Occupy Wall Street occupies court as protesters head for trial
Dozens of Occupy Wall Street protesters rejected a prosecution deal Thursday and opted to face trial on disorderly conduct and other charges stemming from a march in September, setting the stage for a new occupation -- of Manhattan's criminal courts.
More than 60 people who were arrested during the Sept. 24 march, which made headlines when a police officer used pepper spray on some protesters, made their first court appearance.
An attorney representing them, Martin Stolar, estimated that 90% rejected a so-called "adjournment in contemplation of dismissal" offered by prosecutors: Charges against the protesters would be dropped if they stayed out of trouble for six months.
Stolar said most of those arrested wanted to go to trial because they were convinced they did nothing wrong. "I think most ... have a substantially good chance of getting acquitted," Stolar said outside the courthouse, calling them "totally innocent."
The protesters say they were exercising constitutional rights to assembly and free speech when they were set upon by police as they marched from the movement's encampment in Lower Manhattan to Union Square, a couple of miles to the north.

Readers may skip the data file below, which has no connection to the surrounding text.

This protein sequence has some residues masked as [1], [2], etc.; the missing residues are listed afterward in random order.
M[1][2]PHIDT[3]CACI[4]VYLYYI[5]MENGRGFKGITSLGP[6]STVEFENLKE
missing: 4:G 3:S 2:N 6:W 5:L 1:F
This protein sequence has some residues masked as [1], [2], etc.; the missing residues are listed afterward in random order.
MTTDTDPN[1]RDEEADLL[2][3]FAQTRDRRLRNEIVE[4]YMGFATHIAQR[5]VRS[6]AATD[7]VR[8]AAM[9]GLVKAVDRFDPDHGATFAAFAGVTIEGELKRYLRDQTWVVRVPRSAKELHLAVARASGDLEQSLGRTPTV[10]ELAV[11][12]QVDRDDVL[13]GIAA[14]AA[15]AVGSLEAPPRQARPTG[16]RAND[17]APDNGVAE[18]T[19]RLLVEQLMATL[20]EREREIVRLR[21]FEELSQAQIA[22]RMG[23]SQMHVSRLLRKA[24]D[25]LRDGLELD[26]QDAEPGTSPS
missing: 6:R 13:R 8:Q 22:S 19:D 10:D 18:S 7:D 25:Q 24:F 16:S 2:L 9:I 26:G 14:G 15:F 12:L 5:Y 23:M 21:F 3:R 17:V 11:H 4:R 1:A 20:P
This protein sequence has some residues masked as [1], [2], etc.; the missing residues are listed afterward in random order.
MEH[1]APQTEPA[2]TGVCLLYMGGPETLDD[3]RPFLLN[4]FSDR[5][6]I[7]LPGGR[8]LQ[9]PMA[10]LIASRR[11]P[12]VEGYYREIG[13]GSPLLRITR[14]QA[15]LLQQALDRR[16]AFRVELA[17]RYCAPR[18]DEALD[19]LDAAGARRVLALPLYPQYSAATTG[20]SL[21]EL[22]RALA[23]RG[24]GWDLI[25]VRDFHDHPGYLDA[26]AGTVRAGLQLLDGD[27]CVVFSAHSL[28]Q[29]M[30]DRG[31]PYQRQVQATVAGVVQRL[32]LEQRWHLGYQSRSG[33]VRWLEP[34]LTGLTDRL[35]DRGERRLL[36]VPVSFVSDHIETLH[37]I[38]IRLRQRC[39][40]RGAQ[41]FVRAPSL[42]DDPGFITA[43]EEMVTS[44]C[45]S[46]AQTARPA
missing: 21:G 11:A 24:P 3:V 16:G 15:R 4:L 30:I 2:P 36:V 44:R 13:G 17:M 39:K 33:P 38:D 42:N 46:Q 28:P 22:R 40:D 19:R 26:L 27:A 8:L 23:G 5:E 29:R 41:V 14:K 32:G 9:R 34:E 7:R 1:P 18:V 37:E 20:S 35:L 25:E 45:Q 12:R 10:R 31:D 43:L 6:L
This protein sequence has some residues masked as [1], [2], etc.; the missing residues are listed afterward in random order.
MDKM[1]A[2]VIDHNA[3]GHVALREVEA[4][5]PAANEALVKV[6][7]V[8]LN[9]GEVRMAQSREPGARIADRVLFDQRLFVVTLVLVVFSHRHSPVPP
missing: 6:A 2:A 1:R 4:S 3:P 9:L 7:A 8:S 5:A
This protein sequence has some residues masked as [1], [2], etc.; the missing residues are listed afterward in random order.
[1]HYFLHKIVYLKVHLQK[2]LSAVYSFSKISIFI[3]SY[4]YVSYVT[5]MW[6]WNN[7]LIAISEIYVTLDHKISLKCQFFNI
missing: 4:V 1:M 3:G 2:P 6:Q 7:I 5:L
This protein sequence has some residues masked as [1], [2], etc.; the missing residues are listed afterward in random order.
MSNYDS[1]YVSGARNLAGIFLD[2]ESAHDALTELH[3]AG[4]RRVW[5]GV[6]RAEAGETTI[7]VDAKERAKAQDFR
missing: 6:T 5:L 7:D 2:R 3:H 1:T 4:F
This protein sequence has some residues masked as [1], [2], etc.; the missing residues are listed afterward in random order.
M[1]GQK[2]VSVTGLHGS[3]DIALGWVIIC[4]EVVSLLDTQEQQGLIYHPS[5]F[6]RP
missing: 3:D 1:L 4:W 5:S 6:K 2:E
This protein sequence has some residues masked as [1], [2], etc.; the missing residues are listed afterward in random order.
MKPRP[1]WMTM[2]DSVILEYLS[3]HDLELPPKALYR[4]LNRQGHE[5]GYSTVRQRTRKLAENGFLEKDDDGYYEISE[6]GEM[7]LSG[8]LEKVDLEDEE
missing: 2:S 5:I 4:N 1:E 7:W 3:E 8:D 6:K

One of those who rejected the prosecution's offer, Jason McGaughey, accused police of surrounding marchers with orange netting and closing in on them, even as protesters followed instructions to remain on sidewalks and not disrupt traffic. "I was caught like a fish in that net," he said after the court appearance. "My rights were violated."
Stolar said the district attorney's office should have "tossed these cases out."
Instead, those who opted for trial were released on bail until their next court appearance on Jan. 9. Fourteen people who were due in court Thursday failed to appear, and a handful of people accepted the prosecution deal.
The nearly 80 people arrested Sept. 24 are just a fraction of the Occupy Wall Street protesters facing legal action. Stolar said an additional 778 people face charges from two other mass arrests, including one on the Brooklyn Bridge on Oct. 1 that led to about 700 detentions. Sixteen others were arrested Thursday during a march to the offices of Goldman Sachs.
Occupy Wall Street has been based in Lower Manhattan's Zuccotti Park since its first march on Sept. 17. Most of its protests have been peaceful, but the Sept. 24 march erupted in pandemonium when a police detective spritzed pepper spray at some protesters near Union Square. The officer has since been reassigned to Staten Island.
Stolar said he expected most of those arrested in other Occupy Wall Street protests to also reject deals and take their cases to trial.
-- Tina Susman in New York
Photo: Ann Shirazi appears in Manhattan criminal court in New York on disorderly conduct charges stemming from an Occupy Wall Street march. Credit: Steven Hirsch / Pool